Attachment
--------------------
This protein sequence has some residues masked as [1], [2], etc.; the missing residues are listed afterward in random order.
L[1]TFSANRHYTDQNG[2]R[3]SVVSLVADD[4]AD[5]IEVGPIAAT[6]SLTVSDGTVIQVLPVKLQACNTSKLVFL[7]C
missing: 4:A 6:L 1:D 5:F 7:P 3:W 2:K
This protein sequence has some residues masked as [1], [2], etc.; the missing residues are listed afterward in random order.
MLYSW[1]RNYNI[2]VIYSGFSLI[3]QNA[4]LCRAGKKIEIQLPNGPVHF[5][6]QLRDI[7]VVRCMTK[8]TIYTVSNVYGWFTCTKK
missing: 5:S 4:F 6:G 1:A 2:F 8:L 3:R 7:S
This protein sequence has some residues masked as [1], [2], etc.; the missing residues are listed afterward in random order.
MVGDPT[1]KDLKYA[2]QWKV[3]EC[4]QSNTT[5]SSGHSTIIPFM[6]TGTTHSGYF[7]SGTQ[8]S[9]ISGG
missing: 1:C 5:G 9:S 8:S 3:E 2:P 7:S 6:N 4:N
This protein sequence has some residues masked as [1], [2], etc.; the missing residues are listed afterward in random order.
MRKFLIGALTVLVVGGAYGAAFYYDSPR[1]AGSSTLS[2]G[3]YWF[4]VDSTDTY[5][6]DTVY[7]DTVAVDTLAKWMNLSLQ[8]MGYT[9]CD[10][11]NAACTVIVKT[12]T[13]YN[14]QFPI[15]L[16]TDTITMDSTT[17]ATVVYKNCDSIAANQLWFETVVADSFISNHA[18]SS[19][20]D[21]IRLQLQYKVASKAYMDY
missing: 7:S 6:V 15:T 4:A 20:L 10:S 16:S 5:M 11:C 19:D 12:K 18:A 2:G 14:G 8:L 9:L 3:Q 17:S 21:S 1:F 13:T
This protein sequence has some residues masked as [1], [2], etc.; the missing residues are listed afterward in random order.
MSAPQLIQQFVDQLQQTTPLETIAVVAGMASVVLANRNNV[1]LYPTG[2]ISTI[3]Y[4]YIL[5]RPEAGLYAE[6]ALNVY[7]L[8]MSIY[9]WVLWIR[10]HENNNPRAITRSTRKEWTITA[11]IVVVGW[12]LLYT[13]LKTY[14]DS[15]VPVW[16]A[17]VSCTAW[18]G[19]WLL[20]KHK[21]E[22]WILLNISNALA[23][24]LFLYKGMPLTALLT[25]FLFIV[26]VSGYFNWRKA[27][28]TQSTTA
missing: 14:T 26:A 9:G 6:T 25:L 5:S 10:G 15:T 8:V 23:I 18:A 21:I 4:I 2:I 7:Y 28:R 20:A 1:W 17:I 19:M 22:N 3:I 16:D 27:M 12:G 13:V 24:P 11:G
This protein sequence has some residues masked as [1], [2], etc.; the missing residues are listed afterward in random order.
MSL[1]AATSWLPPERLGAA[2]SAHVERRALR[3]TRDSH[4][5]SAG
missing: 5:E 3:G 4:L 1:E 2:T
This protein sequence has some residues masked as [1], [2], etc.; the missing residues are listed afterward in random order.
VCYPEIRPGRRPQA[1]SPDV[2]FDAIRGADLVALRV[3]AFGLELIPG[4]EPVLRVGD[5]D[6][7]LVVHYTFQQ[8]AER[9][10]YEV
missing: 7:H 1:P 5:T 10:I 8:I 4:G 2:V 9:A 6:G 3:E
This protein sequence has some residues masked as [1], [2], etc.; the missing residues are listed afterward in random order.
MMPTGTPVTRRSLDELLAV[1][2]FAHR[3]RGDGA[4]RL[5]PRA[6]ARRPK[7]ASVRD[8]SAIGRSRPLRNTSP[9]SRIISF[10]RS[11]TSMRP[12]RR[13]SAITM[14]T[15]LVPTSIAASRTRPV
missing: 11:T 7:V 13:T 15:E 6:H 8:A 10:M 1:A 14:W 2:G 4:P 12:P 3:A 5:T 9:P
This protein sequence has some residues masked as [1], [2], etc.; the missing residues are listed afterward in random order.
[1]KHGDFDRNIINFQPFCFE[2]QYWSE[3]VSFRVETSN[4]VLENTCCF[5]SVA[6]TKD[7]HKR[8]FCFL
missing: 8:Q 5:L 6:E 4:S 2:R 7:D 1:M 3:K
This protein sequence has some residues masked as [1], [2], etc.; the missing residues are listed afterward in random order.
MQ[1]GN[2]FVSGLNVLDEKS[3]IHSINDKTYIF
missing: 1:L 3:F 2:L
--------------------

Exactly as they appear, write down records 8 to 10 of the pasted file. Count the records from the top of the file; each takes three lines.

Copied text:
This protein sequence has some residues masked as [1], [2], etc.; the missing residues are listed afterward in random order.
MMPTGTPVTRRSLDELLAV[1][2]FAHR[3]RGDGA[4]RL[5]PRA[6]ARRPK[7]ASVRD[8]SAIGRSRPLRNTSP[9]SRIISF[10]RS[11]TSMRP[12]RR[13]SAITM[14]T[15]LVPTSIAASRTRPV
missing: 11:T 7:V 13:T 15:E 6:H 8:A 10:M 1:A 14:W 2:G 4:P 12:P 3:A 5:T 9:P
This protein sequence has some residues masked as [1], [2], etc.; the missing residues are listed afterward in random order.
[1]KHGDFDRNIINFQPFCFE[2]QYWSE[3]VSFRVETSN[4]VLENTCCF[5]SVA[6]TKD[7]HKR[8]FCFL
missing: 8:Q 5:L 6:E 4:S 2:R 7:D 1:M 3:K
This protein sequence has some residues masked as [1], [2], etc.; the missing residues are listed afterward in random order.
MQ[1]GN[2]FVSGLNVLDEKS[3]IHSINDKTYIF
missing: 1:L 3:F 2:L